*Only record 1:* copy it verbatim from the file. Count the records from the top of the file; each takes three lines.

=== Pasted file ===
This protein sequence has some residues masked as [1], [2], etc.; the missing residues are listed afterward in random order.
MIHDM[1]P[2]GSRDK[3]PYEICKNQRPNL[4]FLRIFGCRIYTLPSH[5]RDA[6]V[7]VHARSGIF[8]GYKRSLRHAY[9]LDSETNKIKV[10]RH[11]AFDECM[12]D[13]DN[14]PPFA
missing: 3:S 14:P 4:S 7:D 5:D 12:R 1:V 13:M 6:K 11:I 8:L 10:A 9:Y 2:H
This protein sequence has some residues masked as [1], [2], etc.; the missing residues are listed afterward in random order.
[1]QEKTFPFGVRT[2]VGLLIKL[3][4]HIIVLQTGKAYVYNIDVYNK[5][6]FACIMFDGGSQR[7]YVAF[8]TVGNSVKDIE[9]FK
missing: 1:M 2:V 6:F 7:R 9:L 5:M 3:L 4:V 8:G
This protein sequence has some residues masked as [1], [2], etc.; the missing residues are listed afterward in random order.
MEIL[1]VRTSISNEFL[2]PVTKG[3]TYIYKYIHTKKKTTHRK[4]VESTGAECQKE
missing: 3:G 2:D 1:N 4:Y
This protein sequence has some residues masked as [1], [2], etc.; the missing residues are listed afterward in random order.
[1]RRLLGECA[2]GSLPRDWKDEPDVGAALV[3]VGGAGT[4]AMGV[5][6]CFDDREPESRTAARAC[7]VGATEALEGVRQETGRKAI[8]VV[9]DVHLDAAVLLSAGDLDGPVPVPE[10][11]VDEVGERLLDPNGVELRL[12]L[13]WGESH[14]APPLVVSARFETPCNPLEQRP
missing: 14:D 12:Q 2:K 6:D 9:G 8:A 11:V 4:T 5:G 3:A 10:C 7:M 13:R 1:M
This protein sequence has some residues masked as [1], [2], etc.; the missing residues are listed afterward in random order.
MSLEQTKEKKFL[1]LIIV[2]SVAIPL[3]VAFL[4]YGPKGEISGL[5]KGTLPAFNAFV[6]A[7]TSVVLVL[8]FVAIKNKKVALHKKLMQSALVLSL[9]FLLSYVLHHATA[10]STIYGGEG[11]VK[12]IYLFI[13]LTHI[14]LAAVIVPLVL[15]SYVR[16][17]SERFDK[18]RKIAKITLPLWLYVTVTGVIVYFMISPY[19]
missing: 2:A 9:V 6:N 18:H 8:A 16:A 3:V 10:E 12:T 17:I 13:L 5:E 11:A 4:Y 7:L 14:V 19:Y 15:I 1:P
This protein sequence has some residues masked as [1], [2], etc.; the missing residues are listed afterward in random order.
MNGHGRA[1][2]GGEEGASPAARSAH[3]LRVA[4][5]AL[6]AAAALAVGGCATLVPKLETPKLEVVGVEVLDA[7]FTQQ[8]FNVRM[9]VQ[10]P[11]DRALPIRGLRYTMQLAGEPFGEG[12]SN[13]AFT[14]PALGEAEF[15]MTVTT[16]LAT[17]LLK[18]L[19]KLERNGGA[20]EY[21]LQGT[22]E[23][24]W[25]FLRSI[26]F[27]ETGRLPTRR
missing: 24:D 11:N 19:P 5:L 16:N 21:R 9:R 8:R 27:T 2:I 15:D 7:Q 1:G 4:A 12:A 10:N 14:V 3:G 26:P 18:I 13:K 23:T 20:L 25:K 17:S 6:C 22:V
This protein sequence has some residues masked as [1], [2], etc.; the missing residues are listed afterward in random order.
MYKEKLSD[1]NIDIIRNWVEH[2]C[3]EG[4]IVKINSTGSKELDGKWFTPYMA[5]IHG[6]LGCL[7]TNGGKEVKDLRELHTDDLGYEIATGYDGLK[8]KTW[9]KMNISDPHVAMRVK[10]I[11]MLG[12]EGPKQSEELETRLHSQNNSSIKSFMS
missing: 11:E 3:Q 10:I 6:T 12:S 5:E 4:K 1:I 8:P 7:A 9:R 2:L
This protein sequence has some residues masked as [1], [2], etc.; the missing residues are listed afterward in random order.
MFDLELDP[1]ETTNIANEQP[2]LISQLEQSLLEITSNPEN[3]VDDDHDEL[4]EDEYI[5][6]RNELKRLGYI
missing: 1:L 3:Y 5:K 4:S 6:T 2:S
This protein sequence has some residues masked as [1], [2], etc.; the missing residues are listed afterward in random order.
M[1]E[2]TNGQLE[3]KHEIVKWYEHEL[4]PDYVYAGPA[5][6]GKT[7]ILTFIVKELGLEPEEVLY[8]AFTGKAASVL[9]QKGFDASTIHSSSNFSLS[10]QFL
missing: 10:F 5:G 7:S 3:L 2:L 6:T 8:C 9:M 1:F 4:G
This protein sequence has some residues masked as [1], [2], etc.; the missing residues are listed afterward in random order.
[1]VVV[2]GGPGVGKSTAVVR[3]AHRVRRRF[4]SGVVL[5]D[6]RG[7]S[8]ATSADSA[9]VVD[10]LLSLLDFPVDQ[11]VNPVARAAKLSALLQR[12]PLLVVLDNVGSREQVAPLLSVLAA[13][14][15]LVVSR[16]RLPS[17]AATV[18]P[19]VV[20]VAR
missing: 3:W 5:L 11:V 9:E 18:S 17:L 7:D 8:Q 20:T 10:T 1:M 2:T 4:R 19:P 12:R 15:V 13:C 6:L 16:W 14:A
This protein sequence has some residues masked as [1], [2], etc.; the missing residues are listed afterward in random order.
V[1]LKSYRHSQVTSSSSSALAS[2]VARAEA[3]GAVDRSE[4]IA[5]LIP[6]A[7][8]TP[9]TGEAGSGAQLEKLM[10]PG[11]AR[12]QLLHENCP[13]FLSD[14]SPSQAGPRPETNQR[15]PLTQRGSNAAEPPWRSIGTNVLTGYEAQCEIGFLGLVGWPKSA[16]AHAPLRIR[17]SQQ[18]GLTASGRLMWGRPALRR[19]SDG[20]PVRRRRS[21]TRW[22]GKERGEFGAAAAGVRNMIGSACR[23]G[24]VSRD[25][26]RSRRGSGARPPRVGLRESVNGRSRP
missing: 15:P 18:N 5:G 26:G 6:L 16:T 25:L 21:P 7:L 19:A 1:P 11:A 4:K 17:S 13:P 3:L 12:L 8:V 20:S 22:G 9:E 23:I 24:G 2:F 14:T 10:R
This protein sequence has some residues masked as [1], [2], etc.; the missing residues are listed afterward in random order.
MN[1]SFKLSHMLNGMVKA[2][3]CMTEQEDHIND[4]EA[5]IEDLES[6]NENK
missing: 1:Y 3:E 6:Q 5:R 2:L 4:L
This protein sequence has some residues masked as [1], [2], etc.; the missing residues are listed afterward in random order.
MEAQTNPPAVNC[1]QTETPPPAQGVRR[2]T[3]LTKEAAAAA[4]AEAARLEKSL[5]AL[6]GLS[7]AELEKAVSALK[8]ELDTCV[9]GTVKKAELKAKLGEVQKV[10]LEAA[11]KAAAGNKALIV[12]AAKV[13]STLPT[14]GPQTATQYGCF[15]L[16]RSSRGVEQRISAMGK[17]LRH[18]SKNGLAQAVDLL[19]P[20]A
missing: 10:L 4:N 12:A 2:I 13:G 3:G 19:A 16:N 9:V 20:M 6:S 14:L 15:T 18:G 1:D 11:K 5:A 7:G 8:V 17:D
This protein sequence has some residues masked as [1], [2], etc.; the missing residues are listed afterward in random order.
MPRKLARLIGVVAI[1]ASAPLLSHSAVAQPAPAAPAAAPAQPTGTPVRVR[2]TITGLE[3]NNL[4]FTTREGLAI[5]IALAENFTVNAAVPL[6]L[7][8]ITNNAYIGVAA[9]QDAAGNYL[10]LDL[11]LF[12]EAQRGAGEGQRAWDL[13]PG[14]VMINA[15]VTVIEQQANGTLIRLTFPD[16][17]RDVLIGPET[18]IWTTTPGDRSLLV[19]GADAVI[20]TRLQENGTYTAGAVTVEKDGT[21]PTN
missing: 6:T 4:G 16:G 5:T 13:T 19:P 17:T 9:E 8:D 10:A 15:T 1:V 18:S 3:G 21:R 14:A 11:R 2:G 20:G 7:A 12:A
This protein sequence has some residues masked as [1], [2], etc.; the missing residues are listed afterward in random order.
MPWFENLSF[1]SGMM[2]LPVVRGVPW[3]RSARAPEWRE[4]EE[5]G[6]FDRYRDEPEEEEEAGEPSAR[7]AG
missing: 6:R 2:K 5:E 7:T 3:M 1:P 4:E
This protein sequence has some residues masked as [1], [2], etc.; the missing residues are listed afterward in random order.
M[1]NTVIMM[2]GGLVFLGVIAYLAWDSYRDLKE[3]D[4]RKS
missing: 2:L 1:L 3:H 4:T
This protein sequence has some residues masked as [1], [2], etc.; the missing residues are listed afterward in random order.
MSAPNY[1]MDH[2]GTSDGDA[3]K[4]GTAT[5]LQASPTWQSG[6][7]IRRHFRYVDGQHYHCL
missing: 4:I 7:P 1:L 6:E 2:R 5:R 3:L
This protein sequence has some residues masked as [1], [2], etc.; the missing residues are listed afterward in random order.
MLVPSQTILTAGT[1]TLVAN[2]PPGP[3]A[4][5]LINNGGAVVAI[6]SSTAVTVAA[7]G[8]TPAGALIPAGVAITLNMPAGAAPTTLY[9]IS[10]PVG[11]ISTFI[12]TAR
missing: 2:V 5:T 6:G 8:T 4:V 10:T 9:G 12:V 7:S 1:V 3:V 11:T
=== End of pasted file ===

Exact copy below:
This protein sequence has some residues masked as [1], [2], etc.; the missing residues are listed afterward in random order.
MIHDM[1]P[2]GSRDK[3]PYEICKNQRPNL[4]FLRIFGCRIYTLPSH[5]RDA[6]V[7]VHARSGIF[8]GYKRSLRHAY[9]LDSETNKIKV[10]RH[11]AFDECM[12]D[13]DN[14]PPFA
missing: 3:S 14:P 4:S 7:D 5:D 12:R 1:V 13:M 6:K 11:I 8:L 10:A 9:Y 2:H